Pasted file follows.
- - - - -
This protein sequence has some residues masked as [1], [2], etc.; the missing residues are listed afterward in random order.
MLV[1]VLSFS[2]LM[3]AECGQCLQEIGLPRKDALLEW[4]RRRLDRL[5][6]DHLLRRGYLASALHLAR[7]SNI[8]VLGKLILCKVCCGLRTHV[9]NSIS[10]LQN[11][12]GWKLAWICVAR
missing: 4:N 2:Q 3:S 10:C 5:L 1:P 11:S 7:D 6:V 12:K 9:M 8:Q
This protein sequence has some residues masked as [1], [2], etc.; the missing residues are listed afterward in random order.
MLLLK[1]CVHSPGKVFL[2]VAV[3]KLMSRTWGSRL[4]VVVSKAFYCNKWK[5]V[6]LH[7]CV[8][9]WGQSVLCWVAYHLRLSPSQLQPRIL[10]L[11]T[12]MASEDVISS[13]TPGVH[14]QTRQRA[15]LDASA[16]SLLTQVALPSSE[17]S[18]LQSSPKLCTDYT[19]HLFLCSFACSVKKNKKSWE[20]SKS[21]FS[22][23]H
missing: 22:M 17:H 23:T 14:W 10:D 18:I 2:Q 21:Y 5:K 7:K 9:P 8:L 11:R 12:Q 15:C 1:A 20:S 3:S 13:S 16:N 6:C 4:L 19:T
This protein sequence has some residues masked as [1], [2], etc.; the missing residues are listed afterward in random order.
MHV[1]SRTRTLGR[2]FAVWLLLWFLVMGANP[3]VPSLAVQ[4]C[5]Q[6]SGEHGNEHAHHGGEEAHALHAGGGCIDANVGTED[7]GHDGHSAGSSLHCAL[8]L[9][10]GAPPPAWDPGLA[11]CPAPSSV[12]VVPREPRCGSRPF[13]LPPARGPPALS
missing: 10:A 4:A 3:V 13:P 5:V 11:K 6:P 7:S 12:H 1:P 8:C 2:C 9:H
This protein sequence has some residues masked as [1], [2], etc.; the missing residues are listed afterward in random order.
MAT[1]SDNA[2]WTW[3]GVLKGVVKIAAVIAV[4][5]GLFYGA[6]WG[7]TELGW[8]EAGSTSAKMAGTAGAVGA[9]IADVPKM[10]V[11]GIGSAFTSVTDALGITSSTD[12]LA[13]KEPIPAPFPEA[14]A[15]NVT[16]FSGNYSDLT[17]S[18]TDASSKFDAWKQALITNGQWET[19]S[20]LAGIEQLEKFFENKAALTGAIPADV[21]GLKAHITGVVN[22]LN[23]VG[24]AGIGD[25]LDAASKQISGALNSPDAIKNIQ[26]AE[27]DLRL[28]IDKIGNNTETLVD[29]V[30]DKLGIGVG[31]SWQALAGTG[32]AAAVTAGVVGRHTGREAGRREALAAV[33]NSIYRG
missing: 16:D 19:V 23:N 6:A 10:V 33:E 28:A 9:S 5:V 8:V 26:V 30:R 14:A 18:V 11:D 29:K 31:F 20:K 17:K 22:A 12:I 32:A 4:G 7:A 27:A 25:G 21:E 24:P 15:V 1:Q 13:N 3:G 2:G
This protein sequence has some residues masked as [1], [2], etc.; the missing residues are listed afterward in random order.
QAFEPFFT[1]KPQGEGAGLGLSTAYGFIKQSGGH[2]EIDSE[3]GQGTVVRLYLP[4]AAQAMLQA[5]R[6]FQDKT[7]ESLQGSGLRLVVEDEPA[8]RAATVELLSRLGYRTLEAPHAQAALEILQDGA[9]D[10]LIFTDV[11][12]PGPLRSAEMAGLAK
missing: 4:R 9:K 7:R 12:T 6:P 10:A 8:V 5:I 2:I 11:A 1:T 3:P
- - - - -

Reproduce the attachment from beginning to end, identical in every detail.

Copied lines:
This protein sequence has some residues masked as [1], [2], etc.; the missing residues are listed afterward in random order.
MLV[1]VLSFS[2]LM[3]AECGQCLQEIGLPRKDALLEW[4]RRRLDRL[5][6]DHLLRRGYLASALHLAR[7]SNI[8]VLGKLILCKVCCGLRTHV[9]NSIS[10]LQN[11][12]GWKLAWICVAR
missing: 4:N 2:Q 3:S 10:C 5:L 1:P 11:S 7:D 6:V 12:K 9:M 8:Q
This protein sequence has some residues masked as [1], [2], etc.; the missing residues are listed afterward in random order.
MLLLK[1]CVHSPGKVFL[2]VAV[3]KLMSRTWGSRL[4]VVVSKAFYCNKWK[5]V[6]LH[7]CV[8][9]WGQSVLCWVAYHLRLSPSQLQPRIL[10]L[11]T[12]MASEDVISS[13]TPGVH[14]QTRQRA[15]LDASA[16]SLLTQVALPSSE[17]S[18]LQSSPKLCTDYT[19]HLFLCSFACSVKKNKKSWE[20]SKS[21]FS[22][23]H
missing: 22:M 17:H 23:T 14:W 10:D 18:I 2:Q 21:Y 5:K 7:K 9:P 8:L 11:R 12:Q 15:C 1:A 20:S 3:S 13:S 16:N 6:C 4:L 19:T
This protein sequence has some residues masked as [1], [2], etc.; the missing residues are listed afterward in random order.
MHV[1]SRTRTLGR[2]FAVWLLLWFLVMGANP[3]VPSLAVQ[4]C[5]Q[6]SGEHGNEHAHHGGEEAHALHAGGGCIDANVGTED[7]GHDGHSAGSSLHCAL[8]L[9][10]GAPPPAWDPGLA[11]CPAPSSV[12]VVPREPRCGSRPF[13]LPPARGPPALS
missing: 10:A 4:A 3:V 13:P 5:V 11:K 6:P 7:S 12:H 1:P 8:C 2:C 9:H
This protein sequence has some residues masked as [1], [2], etc.; the missing residues are listed afterward in random order.
MAT[1]SDNA[2]WTW[3]GVLKGVVKIAAVIAV[4][5]GLFYGA[6]WG[7]TELGW[8]EAGSTSAKMAGTAGAVGA[9]IADVPKM[10]V[11]GIGSAFTSVTDALGITSSTD[12]LA[13]KEPIPAPFPEA[14]A[15]NVT[16]FSGNYSDLT[17]S[18]TDASSKFDAWKQALITNGQWET[19]S[20]LAGIEQLEKFFENKAALTGAIPADV[21]GLKAHITGVVN[22]LN[23]VG[24]AGIGD[25]LDAASKQISGALNSPDAIKNIQ[26]AE[27]DLRL[28]IDKIGNNTETLVD[29]V[30]DKLGIGVG[31]SWQALAGTG[32]AAAVTAGVVGRHTGREAGRREALAAV[33]NSIYRG
missing: 16:D 19:V 23:N 6:A 10:V 33:E 28:A 9:S 5:V 8:V 26:V 30:R 14:A 18:V 11:D 29:K 31:F 20:K 17:K 22:A 12:I 32:A 4:G 7:A 27:A 25:G 21:E 24:P 15:V 1:Q 13:N 3:G 2:G
This protein sequence has some residues masked as [1], [2], etc.; the missing residues are listed afterward in random order.
QAFEPFFT[1]KPQGEGAGLGLSTAYGFIKQSGGH[2]EIDSE[3]GQGTVVRLYLP[4]AAQAMLQA[5]R[6]FQDKT[7]ESLQGSGLRLVVEDEPA[8]RAATVELLSRLGYRTLEAPHAQAALEILQDGA[9]D[10]LIFTDV[11][12]PGPLRSAEMAGLAK
missing: 4:R 9:K 7:R 12:T 6:P 10:A 8:V 5:I 2:I 11:A 1:T 3:P